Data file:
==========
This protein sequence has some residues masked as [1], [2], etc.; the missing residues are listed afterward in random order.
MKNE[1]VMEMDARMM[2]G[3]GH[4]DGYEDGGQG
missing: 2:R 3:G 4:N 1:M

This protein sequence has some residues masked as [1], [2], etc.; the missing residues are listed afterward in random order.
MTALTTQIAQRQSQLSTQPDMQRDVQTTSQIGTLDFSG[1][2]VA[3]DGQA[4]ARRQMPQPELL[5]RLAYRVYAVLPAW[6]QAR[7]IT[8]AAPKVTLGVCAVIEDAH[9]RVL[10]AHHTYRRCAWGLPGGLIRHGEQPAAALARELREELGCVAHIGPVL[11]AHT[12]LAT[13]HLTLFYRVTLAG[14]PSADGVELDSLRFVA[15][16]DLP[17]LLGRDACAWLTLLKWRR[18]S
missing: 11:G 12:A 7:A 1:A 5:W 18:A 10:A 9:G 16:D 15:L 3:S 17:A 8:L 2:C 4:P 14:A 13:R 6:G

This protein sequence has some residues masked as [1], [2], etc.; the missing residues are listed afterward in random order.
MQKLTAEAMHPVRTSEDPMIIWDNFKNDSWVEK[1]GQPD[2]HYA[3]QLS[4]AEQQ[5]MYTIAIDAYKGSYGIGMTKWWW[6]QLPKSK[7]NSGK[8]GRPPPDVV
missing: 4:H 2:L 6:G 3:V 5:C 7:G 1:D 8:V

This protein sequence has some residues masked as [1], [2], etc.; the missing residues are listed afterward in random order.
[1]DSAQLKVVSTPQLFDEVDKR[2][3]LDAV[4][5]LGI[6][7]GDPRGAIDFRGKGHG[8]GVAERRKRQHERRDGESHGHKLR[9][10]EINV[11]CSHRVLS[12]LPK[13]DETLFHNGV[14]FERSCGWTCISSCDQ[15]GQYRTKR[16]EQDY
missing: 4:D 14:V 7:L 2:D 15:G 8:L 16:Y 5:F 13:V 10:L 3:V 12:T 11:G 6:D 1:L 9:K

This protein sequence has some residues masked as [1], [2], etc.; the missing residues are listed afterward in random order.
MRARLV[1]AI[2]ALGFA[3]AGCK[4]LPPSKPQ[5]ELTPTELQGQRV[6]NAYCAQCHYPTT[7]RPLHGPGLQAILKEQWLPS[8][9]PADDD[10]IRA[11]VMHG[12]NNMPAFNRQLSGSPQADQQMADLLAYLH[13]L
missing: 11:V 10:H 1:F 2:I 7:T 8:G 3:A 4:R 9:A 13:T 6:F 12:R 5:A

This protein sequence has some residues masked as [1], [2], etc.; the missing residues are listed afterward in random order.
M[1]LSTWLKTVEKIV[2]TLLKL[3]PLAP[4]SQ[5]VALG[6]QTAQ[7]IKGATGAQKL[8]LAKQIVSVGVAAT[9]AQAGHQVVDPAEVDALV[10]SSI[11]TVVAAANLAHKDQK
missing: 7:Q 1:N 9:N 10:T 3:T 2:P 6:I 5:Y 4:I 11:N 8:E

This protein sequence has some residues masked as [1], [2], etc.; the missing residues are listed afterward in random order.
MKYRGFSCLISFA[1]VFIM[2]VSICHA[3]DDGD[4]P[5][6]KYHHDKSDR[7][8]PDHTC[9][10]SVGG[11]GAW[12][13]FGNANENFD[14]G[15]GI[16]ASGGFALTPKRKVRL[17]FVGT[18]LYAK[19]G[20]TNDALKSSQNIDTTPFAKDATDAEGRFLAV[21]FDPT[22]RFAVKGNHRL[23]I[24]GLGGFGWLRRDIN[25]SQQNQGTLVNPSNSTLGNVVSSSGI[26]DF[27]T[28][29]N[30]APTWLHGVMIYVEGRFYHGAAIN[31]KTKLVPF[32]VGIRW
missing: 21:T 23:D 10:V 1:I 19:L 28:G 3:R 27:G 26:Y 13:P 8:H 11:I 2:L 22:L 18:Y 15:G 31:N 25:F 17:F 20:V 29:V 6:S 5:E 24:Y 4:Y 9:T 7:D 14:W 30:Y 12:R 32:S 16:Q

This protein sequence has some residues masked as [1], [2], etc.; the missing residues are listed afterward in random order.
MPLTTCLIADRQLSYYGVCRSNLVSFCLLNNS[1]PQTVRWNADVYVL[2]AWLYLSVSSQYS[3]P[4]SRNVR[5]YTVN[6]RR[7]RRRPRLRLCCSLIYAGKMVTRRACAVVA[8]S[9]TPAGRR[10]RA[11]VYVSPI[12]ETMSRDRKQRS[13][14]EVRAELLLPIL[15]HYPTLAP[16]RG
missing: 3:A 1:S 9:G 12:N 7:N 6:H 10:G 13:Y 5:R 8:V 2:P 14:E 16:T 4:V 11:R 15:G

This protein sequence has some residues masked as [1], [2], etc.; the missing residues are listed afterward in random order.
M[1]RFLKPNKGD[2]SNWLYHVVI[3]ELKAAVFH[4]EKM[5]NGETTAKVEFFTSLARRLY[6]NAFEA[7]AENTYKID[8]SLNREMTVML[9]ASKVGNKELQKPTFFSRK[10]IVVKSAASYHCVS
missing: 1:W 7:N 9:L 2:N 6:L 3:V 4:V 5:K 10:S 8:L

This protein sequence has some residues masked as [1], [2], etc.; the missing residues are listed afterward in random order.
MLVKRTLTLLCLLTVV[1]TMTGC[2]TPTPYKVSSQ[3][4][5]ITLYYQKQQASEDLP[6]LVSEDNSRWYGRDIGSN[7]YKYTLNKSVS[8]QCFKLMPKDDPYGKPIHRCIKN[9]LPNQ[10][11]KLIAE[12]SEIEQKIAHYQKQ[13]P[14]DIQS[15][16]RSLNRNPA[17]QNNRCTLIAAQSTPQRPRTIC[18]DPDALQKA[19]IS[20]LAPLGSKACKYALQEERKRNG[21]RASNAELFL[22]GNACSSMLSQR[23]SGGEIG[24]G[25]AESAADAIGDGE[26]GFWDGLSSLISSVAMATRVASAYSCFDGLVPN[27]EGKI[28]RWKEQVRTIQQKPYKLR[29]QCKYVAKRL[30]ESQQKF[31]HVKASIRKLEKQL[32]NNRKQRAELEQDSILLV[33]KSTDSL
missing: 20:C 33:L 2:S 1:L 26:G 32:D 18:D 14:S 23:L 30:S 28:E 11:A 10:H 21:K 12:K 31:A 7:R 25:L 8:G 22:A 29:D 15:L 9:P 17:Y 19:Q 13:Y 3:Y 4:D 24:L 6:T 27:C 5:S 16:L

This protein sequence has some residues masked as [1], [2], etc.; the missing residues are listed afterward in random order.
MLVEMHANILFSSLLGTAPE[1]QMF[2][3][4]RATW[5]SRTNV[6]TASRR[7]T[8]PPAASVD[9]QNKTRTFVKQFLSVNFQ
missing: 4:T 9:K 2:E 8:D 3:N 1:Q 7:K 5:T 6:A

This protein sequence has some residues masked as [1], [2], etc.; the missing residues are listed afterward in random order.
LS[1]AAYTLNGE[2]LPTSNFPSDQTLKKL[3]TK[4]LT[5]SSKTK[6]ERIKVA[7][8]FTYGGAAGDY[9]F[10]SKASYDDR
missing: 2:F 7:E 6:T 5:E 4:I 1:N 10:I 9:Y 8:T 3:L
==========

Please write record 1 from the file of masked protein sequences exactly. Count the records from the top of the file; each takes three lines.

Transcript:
This protein sequence has some residues masked as [1], [2], etc.; the missing residues are listed afterward in random order.
MKNE[1]VMEMDARMM[2]G[3]GH[4]DGYEDGGQG
missing: 2:R 3:G 4:N 1:M